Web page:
RAF News

Joint Helicopter Support Squadron on Operation Newcombe Mali: A personal View

Personnel with rifles walk towards Chinook.

The Joint Helicopter Support Squadron has a Mobile Air Operations Team deployed in Mali, made up of five British Army and RAF personnel, as a vital part of the Chinook detachment providing a heavy lift capability to the French counterinsurgency operation.

Corporal Kieron Lace has recently returned from Mali, where he led the Heli-Handling Team as part of the Joint Helicopter Support Squadron detachment and shares a personal view of the work of the small team he was a part of. 

“I signed up because I wanted to travel since joining the RAF in 2009 I have deployed all around the world from the jungles of Belize to Eastern Europe.  This isn’t his first time deploying out to Africa either."

Corporal Lace
Joint Helicopter Support Squadron Leader

Personnel with hooks as Chinook hovers ahead and stirs up sand.

The support of the Chinook force is an important part of the French operation.  Their missions cover a range of tasks from large-scale troop moves, VIP transport and under-slinging armoured fighting vehicles.

Daytime temperatures regularly reach 45°C in Gao where the detachment is based.  Thinking back to his first impressions of Mali, Corporal Lace reflected: “the first thing that hits you as you step off the aircraft is the heat.  It’s something that you have to acclimatise to quite quickly, it never seems to go away."

Personnel stands cross armed with Chinook.

Supervising the team that builds and hooks up underslung loads for the Chinooks forms a significant part of Corporal Lace’s role.  The conditions in Mali create their own additional challenges.

Personnel attach hooks to Chinook, as it hovers ahead and stirs up sand.

Standing in the underslung load area, designated ROMEO, the Joint Helicopter Support Squadron personnel can see the aircraft start up by its hangar. “We’ll see the blades turning and then watch it taxi out.  The crew will finish their checks and fly over to the pick-up area, stopping short hovering about 40m out.  You can see a wall of sand, then as they’re ready to come into our location the wall of sand creeps towards you until you are engulfed by it."

“As the wall of red dust envelops you everything changes colour, chunks of gravel are picked up by the downwash and sent hurtling into the distance.  Even with hearing protection the deep distinctive ‘Wokka, Wokka’ of the rotors is all encompassing, felt in your chest as much as it is heard.

Corporal Lace
Joint Helicopter Support Squadron Leader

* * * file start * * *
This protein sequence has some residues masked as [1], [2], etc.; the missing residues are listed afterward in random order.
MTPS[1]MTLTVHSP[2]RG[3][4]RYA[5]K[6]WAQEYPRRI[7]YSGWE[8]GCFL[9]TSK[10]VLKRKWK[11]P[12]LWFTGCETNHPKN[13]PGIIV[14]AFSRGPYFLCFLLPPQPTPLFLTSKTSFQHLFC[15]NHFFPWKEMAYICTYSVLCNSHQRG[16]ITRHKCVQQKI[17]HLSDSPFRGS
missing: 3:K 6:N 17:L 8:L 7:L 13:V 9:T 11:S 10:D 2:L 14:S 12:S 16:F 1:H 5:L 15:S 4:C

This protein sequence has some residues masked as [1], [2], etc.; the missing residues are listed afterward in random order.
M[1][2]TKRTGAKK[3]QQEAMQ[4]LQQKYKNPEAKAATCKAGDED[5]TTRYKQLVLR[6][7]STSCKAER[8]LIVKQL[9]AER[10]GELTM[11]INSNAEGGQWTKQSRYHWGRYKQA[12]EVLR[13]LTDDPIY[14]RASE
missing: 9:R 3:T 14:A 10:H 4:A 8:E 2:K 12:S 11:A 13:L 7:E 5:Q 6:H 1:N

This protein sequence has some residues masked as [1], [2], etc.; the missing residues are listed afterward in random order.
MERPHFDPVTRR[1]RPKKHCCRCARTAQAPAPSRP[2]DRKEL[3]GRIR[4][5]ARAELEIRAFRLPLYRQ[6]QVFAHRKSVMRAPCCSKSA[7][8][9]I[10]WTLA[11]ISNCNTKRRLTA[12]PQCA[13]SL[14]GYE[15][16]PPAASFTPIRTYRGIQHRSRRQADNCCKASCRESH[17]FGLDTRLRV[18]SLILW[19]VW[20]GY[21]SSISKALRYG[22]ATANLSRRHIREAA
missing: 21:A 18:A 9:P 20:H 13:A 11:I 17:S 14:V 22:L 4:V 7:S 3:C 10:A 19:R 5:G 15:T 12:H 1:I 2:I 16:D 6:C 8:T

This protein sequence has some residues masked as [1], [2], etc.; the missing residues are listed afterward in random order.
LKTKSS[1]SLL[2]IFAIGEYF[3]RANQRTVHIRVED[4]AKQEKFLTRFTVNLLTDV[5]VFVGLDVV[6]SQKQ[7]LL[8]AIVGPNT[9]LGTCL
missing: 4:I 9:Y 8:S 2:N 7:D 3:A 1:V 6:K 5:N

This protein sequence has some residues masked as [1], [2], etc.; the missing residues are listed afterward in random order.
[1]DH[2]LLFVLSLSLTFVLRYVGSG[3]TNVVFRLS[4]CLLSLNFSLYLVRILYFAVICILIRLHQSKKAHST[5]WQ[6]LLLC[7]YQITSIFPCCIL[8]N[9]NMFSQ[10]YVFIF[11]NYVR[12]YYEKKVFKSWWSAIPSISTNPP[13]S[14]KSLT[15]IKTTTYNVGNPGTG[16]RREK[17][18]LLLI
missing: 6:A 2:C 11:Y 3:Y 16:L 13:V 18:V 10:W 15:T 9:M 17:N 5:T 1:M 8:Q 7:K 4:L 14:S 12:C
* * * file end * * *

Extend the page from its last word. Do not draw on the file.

Chinook carries underslung load above personnel on ground.

It is vital to wear the correct personal protective equipment as it is can be a hazardous and uncomfortable operating zone directly underneath the Chinook. “The Chinook will come down to about 6 or 7 feet, then we’ll hook up and move carefully out of the way. No matter the environment static electricity building up on the airframe is a real danger. In this extremely dusty environment it is amplified. One member of the team has the vital task of earthing the airframe whilst the other hooks on the load.  Often you can physically see the spark, sometimes a couple of inches long."

“Along with the gravel comes the dust.  Fine particles that seem to cover everything, turning all it touches a shade of orange. It’s hard to describe, but it’s so fine it gets into your eyes, your nose, you breath it, eat it. Imagine working in orange talcum powder.”

Corporal Lace
Joint Helicopter Support Squadron Leader

As Corporal Lace backs away from the airframe, the aircrew wait for his signal that the load is safe before moving away. 

Alongside loading the aircraft Corporal Lace and his team also manages the loading of French personnel being sent to Forward Operating Bases and desert locations around Mali.  During a busy period, Corporal Lace said: “Pax wise it’s the most I’ve ever moved by Chinook, three days of five flights a day is unheard of in the UK."

Personnel attach hooks to Chinook, as it hovers ahead and stirs up sand.

Responsible for running the Heli-Handling Team, means that Corporal Lace regards team cohesion as a top priority, “It’s been a big one for me, we’re obviously of mixed ages and genders, the living conditions are pretty basic, so we’ve got to get on.  

"I’m proud of my small team, they’re operating to a larger team’s standard, able to complete any task that comes our way."

Corporal Lace
Joint Helicopter Support Squadron Leader

The Mobile Air Operations Team detachment from the Joint Helicopter Support Squadron fill a vital role in the operation.  Specialising in supporting the Chinooks they are the experts who build the underslung loads as well as ensuring the safe movement of freight and personnel.

The support of the Chinook force is an important part of the French operation. Their missions cover a range of tasks from large-scale troop moves, VIP transport and under-slinging armoured fighting vehicles.

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